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Weak

Fed likely to slow bond buys despite tepid economy

Hiring is soft. Pay is barely up. Consumers are cautious. Economic growth has yet to pick up.

And yet on Wednesday, the Federal Reserve is expected to take its first step toward reducing the extraordinary stimulus it's supplied to help the U.S. economy rebound from its deepest crisis since the Great Depression.

If it does, the Fed will likely spark a debate: Has the economy strengthened enough to withstand the pullback?

The answer might not be clear for months.

The Fed is meeting this week at a time of deepening uncertainty about who will succeed Chairman Ben Bernanke when his term ends in January. On Sunday, Lawrence Summers, who was considered the leading candidate, withdrew from consideration. [Read more...]

China, U.S. & Inflation

In light of today's positive economic data out of China, I thought I would reproduce a segment from NFTRH 255 (9.8.13) that speculated upon the possibility of a new up cycle in inflation expectations based in large part on China and its credit growth cycle (on which central planners have announced a planned clampdown). 

China industrial, retail data beat forecasts

The Greenspan Fed provides a handy reference as to how long it can take for a withdrawal of policy to manifest in a new economic deceleration. [Read more...]

Nokia stock surges on Microsoft takeover

Microsoft Corp.(NASADAQ:MSFT) is buying Nokia Corp.'s (NYSE:NOK) line-up of smartphones and a portfolio of patents and services in an attempt to strengthen its fight with Apple Inc. and Google Inc. and capture a slice of the lucrative mobile computing market.

The 5.44 billion euros ($7.2 billion) deal announced late Monday marks a major step in the company's push to transform itself from a software maker focused on desktop and laptop computers into a more versatile and nimble company that delivers services on any kind of Internet-connected gadget.

"It's a bold step into the future a win-win for employees, shareholders and consumers of both companies," Microsoft CEO Steven Ballmer told reporters at Nokia's headquarters in Finland Tuesday. "It's a signature event." [Read more...]

Nasdaq takes some blame for 3-hour breakdown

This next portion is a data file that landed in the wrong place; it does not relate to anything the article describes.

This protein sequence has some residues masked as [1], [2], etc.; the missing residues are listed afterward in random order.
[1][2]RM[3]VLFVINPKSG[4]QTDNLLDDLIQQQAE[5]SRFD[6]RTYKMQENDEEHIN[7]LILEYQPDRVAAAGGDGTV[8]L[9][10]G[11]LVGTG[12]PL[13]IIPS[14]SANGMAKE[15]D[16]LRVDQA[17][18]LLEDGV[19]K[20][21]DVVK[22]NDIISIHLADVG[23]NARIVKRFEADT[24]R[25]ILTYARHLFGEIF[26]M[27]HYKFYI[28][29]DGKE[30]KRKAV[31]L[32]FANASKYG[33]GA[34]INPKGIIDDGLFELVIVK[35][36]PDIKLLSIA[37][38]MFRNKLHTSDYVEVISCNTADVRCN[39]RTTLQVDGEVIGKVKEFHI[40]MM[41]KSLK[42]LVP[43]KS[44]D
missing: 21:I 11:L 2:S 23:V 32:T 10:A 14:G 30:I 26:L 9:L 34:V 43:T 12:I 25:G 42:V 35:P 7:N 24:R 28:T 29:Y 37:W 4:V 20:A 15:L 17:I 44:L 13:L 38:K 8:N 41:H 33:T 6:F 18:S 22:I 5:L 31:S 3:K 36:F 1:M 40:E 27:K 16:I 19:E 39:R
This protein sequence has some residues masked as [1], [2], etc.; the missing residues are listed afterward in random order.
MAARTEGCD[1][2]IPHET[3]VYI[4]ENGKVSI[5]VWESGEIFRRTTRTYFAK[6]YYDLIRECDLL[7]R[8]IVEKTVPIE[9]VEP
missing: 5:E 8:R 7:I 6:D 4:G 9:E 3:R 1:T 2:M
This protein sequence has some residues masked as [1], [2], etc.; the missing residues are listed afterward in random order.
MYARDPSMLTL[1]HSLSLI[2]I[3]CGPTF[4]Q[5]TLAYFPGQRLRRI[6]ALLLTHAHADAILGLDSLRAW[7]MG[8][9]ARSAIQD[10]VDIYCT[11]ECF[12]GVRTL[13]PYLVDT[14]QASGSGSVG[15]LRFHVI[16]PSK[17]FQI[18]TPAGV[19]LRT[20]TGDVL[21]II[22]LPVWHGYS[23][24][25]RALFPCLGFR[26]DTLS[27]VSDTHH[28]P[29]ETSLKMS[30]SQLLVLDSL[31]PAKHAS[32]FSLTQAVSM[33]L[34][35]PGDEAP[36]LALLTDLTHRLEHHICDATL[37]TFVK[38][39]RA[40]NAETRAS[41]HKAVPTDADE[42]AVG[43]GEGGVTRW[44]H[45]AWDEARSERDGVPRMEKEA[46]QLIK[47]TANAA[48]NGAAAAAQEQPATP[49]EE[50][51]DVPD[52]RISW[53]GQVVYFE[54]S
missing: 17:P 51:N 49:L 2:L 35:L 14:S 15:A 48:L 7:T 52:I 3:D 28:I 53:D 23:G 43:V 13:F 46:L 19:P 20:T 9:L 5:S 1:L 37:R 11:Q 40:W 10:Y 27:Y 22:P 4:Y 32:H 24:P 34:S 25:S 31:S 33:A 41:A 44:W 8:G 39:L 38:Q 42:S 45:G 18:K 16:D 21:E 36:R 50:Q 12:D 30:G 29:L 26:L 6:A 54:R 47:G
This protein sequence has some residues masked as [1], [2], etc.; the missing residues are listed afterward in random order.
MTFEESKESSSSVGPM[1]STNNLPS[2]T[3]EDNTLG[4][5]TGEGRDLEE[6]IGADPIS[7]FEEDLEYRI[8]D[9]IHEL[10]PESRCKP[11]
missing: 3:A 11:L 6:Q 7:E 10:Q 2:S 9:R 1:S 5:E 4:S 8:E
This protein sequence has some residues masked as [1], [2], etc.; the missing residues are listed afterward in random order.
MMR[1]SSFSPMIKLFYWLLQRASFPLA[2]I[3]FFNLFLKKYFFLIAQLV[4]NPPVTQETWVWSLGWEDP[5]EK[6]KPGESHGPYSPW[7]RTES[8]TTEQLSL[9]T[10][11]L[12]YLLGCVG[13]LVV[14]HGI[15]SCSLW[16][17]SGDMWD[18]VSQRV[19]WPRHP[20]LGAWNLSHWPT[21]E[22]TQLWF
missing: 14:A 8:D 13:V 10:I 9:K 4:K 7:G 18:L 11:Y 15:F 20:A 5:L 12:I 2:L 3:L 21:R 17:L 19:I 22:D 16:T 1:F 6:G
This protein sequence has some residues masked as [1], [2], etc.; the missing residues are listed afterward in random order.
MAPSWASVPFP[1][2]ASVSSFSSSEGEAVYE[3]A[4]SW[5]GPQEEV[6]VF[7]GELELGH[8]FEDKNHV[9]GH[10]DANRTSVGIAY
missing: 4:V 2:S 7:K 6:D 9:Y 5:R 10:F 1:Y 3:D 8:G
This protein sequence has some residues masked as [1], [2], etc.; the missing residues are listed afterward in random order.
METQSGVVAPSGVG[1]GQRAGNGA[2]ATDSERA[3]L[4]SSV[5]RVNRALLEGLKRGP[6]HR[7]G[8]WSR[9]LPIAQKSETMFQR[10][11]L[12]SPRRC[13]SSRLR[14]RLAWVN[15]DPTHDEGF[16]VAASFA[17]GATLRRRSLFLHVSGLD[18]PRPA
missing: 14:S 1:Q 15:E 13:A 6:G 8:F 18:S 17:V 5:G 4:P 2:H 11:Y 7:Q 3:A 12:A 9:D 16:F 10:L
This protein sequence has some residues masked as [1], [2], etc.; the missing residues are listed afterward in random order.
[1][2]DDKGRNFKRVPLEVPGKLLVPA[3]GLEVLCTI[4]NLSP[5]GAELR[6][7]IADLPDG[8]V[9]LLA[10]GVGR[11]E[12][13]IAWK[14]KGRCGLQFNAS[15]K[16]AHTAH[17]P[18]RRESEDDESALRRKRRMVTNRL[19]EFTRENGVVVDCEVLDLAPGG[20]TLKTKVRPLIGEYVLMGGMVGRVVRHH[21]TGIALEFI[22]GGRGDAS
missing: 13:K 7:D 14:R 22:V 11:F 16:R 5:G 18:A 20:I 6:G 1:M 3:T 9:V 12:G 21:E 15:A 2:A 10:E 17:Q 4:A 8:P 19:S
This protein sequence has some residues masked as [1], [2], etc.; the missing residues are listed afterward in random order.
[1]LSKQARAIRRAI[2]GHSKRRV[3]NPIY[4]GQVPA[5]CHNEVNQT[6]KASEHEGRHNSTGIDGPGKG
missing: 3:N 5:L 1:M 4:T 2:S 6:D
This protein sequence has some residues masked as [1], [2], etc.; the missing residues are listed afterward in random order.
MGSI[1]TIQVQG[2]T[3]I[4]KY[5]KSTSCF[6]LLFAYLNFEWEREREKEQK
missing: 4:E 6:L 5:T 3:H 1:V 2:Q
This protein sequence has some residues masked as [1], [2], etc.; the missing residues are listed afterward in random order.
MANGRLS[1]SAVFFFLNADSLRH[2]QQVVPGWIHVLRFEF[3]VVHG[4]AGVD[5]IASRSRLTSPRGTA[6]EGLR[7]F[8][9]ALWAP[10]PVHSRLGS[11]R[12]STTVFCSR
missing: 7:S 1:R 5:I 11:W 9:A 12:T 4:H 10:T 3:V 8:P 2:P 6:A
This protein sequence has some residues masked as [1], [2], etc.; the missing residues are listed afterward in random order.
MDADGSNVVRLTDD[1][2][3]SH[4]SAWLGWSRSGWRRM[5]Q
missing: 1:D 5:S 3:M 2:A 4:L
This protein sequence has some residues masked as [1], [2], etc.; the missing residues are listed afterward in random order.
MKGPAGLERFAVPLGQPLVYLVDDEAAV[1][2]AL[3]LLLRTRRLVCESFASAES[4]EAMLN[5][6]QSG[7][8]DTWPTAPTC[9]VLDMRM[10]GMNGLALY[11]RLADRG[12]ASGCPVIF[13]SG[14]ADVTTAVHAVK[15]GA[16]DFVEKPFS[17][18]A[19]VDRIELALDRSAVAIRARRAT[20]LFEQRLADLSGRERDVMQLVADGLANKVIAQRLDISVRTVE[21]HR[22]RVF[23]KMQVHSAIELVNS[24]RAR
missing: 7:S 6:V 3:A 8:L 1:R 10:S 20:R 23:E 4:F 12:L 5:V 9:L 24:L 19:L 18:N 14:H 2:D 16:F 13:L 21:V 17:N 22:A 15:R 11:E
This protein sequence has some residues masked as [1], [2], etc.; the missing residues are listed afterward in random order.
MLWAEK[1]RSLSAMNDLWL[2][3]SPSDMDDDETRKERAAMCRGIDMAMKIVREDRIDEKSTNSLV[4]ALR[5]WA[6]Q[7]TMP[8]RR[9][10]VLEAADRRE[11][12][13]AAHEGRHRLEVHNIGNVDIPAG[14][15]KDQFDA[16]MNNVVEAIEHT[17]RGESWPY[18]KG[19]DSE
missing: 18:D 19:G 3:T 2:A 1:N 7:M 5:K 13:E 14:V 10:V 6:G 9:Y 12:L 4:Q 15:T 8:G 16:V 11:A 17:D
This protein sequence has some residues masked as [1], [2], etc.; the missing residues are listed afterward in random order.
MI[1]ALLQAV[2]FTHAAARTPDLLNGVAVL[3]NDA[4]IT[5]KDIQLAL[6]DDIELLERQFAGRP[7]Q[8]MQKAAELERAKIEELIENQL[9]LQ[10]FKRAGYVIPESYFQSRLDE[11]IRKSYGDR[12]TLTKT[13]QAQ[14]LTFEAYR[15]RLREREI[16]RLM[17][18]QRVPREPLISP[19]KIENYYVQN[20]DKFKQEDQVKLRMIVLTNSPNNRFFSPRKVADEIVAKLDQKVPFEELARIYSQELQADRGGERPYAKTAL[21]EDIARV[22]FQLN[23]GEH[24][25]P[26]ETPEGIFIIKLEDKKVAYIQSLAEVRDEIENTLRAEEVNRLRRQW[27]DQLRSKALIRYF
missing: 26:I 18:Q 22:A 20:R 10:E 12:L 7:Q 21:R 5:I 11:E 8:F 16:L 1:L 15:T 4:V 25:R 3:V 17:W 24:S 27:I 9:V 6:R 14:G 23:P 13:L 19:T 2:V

A three-hour trading outage on the Nasdaq last week was partly the result of issues within the company's control, the Nasdaq OMX Group said Thursday.

In a statement, the company detailed some of its early findings from an internal review. The Nasdaq blamed "a confluence of unprecedented events" that overwhelmed the exchange's system for handling price information. It said the catalyst was a torrent of messages from a trading platform run by the New York Stock Exchange, Arca.

"NASDAQ OMX is deeply disappointed in the events of August 22," the statement said, "and our performance is unacceptable to our members, issuers and the investing public."

The outage cracked the midday calm of a quiet summer day on Wall Street, sending brokers and traders scrambling to figure out what went wrong. Suspicion immediately fell on high-speed trading. [Read more...]

Orders for long-lasting US factory goods plunge

Orders for long-lasting U.S. factory goods fell sharply last month as demand for commercial aircraft plummeted and businesses spent less on computers and electrical equipment.

The Commerce Department said Monday that orders for durable goods plunged 7.3 percent in July, the steepest drop in nearly a year. Excluding the volatile transportation category, orders fell just 0.6 percent. Both declines followed three straight months of increases.

Durable goods are items meant to last at least three years. The drop suggests manufacturing continues to struggle after starting the year weak. [Read more...]

Stocks drop for a fourth straight day

U.S. stocks dropped for a fourth day in a row Monday as investors continued to express worry about the recent rise in bond yields. Banking stocks also dragged down the broader market.